Fujitsu Laboratories has announced the world’s first film substrate-based bendable colour electronic paper with image memory feature. This new paper is capable of displaying vivid colour images that are not affected even when the screen is bent, the image memory function also enables it to continuously display the same image without any power source.
This all sounds like something out of a science fiction movie, the uses for this type of display are endless; it could very well even save the forests. If the electronic paper is affordable enough to develop, future newspapers could easily release their content in this format. Or how about picking up the morning paper from the newsstand, but as an SD memory chip, pop it into your Fujitsu paper reader and we are on our way to a more efficient and environmentally conscious society.
The great thing about the Fujitsu substrate-based electronic paper is the very low power it requires to change images, which is the only time it needs power; the actual usage when changing images is equivalent to the weak radio waves used in contactless IC cards. Or in terms you may understand more clearly; one one-hundredth to one ten-thousandth the energy of conventional display technologies.
Fujitisu’s electronic paper is manufactured with three displaying layers; red, blue and green of course. Colours are significantly more vivid due to the fact that there are no color filters and polarizing layers that are used in conventional reflective-type LCDs. The technology used is not affected, therefore colours are just as vivid and rich when the screen is bent, it also does not require repetitive data to update the image, so it does not flicker.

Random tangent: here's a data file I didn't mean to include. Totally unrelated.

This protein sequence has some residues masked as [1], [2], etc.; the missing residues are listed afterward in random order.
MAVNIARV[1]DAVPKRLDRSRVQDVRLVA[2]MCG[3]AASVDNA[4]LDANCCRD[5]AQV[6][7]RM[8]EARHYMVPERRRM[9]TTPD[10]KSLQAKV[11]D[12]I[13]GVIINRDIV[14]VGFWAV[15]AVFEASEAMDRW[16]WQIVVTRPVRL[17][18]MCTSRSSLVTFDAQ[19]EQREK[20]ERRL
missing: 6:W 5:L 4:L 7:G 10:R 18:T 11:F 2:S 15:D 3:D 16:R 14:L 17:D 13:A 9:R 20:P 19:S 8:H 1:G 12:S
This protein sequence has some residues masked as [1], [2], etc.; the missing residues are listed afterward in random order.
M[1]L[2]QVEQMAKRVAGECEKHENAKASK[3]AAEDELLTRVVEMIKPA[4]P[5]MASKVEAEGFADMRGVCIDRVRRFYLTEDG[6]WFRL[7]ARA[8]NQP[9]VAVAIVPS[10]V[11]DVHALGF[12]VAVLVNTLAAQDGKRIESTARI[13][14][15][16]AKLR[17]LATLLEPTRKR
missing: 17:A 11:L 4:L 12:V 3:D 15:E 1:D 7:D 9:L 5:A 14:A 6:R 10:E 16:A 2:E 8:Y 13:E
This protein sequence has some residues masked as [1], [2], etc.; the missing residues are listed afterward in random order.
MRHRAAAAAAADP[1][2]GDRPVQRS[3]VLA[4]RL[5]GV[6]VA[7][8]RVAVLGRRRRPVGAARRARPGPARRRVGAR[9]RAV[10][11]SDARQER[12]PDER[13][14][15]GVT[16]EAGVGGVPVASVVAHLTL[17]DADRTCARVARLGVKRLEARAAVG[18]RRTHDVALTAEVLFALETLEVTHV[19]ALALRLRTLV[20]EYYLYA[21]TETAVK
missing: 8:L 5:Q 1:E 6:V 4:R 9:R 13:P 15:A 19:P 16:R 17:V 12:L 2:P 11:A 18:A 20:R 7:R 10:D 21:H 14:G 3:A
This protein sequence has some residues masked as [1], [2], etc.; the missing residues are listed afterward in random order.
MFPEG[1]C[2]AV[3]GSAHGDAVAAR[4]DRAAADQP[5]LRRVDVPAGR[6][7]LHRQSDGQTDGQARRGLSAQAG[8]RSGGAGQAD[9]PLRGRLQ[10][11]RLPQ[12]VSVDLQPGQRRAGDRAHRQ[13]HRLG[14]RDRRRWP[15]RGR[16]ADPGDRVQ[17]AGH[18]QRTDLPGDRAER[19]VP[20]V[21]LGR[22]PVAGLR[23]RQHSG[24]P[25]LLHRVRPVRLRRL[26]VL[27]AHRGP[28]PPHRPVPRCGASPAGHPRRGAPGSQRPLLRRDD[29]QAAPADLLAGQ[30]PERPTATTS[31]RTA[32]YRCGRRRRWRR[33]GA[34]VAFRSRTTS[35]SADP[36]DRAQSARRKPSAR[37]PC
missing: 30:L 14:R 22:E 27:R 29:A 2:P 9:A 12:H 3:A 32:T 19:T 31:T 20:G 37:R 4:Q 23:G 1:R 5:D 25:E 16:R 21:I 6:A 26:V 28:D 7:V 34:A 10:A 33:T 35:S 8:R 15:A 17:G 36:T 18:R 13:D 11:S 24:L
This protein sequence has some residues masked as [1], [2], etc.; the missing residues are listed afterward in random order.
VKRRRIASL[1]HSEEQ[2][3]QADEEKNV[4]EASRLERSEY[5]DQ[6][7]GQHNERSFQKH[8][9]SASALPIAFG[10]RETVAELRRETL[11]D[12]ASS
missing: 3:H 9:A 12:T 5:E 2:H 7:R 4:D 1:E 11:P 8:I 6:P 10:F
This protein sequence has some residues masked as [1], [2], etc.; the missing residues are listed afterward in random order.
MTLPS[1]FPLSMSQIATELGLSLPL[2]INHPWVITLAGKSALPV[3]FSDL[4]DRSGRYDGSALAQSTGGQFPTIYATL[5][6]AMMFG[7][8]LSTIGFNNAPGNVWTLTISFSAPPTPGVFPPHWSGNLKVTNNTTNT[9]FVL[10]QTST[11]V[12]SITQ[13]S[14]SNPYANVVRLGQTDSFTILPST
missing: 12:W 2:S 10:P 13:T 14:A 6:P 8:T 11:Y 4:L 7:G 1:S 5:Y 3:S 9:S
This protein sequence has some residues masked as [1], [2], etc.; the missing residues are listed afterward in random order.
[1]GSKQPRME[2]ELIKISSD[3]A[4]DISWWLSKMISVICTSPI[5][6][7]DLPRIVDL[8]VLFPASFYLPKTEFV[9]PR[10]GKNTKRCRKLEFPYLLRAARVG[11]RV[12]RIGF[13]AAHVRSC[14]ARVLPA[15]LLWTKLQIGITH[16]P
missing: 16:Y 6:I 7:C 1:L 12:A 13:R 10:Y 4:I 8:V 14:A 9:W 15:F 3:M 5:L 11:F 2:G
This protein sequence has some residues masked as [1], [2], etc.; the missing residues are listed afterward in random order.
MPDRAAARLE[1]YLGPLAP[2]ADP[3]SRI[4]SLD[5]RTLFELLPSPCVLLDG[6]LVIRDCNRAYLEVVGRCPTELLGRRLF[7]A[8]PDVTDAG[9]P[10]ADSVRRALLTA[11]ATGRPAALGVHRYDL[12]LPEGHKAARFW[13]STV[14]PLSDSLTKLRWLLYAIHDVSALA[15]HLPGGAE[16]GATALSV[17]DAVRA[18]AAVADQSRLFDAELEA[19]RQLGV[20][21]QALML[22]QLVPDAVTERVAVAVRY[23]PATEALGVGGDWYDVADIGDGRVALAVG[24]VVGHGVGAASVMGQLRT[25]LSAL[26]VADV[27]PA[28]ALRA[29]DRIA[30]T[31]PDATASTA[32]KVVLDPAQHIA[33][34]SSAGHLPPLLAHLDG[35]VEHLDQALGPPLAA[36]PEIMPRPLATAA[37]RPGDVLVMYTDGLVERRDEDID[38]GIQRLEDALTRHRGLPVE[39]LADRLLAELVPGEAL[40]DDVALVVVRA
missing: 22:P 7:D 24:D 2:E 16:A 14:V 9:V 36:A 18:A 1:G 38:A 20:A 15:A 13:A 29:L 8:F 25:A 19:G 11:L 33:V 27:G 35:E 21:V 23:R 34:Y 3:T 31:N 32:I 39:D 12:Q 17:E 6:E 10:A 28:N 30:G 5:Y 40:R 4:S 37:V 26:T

Sure there are many more uses for this technology, like electronic shelf display tags, restaurant menus, train or other transit information, operating manuals and even digital media devices. Whatever you see paper used for now, this will do the same and better.
Fujitsu is planning to conduct some marketing trials of their new electronic paper, targeting commercialization by April 2006 to March 2007. I really can’t wait to hold one of these in my hand!